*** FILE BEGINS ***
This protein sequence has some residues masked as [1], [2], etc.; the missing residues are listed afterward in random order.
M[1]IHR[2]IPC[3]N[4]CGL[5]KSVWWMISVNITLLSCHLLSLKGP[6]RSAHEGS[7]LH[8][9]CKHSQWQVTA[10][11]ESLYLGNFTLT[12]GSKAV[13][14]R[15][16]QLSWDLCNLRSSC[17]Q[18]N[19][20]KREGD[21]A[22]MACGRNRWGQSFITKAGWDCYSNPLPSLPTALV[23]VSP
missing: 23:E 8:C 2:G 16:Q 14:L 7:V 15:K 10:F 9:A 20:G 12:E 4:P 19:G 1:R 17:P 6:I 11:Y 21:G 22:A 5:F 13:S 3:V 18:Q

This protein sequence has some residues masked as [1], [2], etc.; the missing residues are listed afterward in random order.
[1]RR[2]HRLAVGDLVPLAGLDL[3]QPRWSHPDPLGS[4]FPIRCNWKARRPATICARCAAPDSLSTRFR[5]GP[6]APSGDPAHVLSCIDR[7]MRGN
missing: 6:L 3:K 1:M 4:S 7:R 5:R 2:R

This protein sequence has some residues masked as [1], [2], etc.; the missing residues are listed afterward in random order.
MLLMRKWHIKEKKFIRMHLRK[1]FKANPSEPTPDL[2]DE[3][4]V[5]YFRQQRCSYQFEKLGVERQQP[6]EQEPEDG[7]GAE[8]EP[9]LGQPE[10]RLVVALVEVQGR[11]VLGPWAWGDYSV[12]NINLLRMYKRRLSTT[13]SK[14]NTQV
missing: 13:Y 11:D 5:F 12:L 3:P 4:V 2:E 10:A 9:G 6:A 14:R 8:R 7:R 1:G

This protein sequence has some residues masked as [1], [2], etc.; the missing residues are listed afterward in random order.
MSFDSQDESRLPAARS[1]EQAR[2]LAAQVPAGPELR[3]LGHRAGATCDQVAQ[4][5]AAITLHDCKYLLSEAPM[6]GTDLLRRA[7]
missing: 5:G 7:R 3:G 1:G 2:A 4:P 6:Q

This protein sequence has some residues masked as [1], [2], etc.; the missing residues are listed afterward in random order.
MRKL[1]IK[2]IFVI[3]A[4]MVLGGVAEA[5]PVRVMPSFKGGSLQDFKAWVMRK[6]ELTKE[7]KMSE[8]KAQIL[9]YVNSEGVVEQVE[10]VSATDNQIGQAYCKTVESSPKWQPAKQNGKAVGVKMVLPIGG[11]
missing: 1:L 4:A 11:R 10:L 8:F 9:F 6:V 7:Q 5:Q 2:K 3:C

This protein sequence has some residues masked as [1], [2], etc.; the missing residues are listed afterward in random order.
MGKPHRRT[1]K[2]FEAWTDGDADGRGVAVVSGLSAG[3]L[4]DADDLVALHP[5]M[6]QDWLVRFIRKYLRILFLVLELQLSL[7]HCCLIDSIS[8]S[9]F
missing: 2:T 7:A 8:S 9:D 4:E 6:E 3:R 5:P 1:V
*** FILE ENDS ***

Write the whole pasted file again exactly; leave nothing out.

This protein sequence has some residues masked as [1], [2], etc.; the missing residues are listed afterward in random order.
M[1]IHR[2]IPC[3]N[4]CGL[5]KSVWWMISVNITLLSCHLLSLKGP[6]RSAHEGS[7]LH[8][9]CKHSQWQVTA[10][11]ESLYLGNFTLT[12]GSKAV[13][14]R[15][16]QLSWDLCNLRSSC[17]Q[18]N[19][20]KREGD[21]A[22]MACGRNRWGQSFITKAGWDCYSNPLPSLPTALV[23]VSP
missing: 23:E 8:C 2:G 16:Q 14:L 7:V 15:K 10:F 9:A 20:G 12:E 4:P 19:G 1:R 17:P 6:I 11:Y 21:G 22:A 5:F 13:S 3:V 18:Q

This protein sequence has some residues masked as [1], [2], etc.; the missing residues are listed afterward in random order.
[1]RR[2]HRLAVGDLVPLAGLDL[3]QPRWSHPDPLGS[4]FPIRCNWKARRPATICARCAAPDSLSTRFR[5]GP[6]APSGDPAHVLSCIDR[7]MRGN
missing: 6:L 3:K 1:M 4:S 7:R 5:R 2:R

This protein sequence has some residues masked as [1], [2], etc.; the missing residues are listed afterward in random order.
MLLMRKWHIKEKKFIRMHLRK[1]FKANPSEPTPDL[2]DE[3][4]V[5]YFRQQRCSYQFEKLGVERQQP[6]EQEPEDG[7]GAE[8]EP[9]LGQPE[10]RLVVALVEVQGR[11]VLGPWAWGDYSV[12]NINLLRMYKRRLSTT[13]SK[14]NTQV
missing: 13:Y 11:D 5:F 12:L 3:P 4:V 2:E 10:A 9:G 6:A 14:R 8:R 7:R 1:G

This protein sequence has some residues masked as [1], [2], etc.; the missing residues are listed afterward in random order.
MSFDSQDESRLPAARS[1]EQAR[2]LAAQVPAGPELR[3]LGHRAGATCDQVAQ[4][5]AAITLHDCKYLLSEAPM[6]GTDLLRRA[7]
missing: 5:G 7:R 3:G 1:G 2:A 4:P 6:Q

This protein sequence has some residues masked as [1], [2], etc.; the missing residues are listed afterward in random order.
MRKL[1]IK[2]IFVI[3]A[4]MVLGGVAEA[5]PVRVMPSFKGGSLQDFKAWVMRK[6]ELTKE[7]KMSE[8]KAQIL[9]YVNSEGVVEQVE[10]VSATDNQIGQAYCKTVESSPKWQPAKQNGKAVGVKMVLPIGG[11]
missing: 1:L 4:A 11:R 10:L 8:F 9:F 6:V 7:Q 5:Q 2:K 3:C

This protein sequence has some residues masked as [1], [2], etc.; the missing residues are listed afterward in random order.
MGKPHRRT[1]K[2]FEAWTDGDADGRGVAVVSGLSAG[3]L[4]DADDLVALHP[5]M[6]QDWLVRFIRKYLRILFLVLELQLSL[7]HCCLIDSIS[8]S[9]F
missing: 2:T 7:A 8:S 9:D 4:E 6:E 3:R 5:P 1:V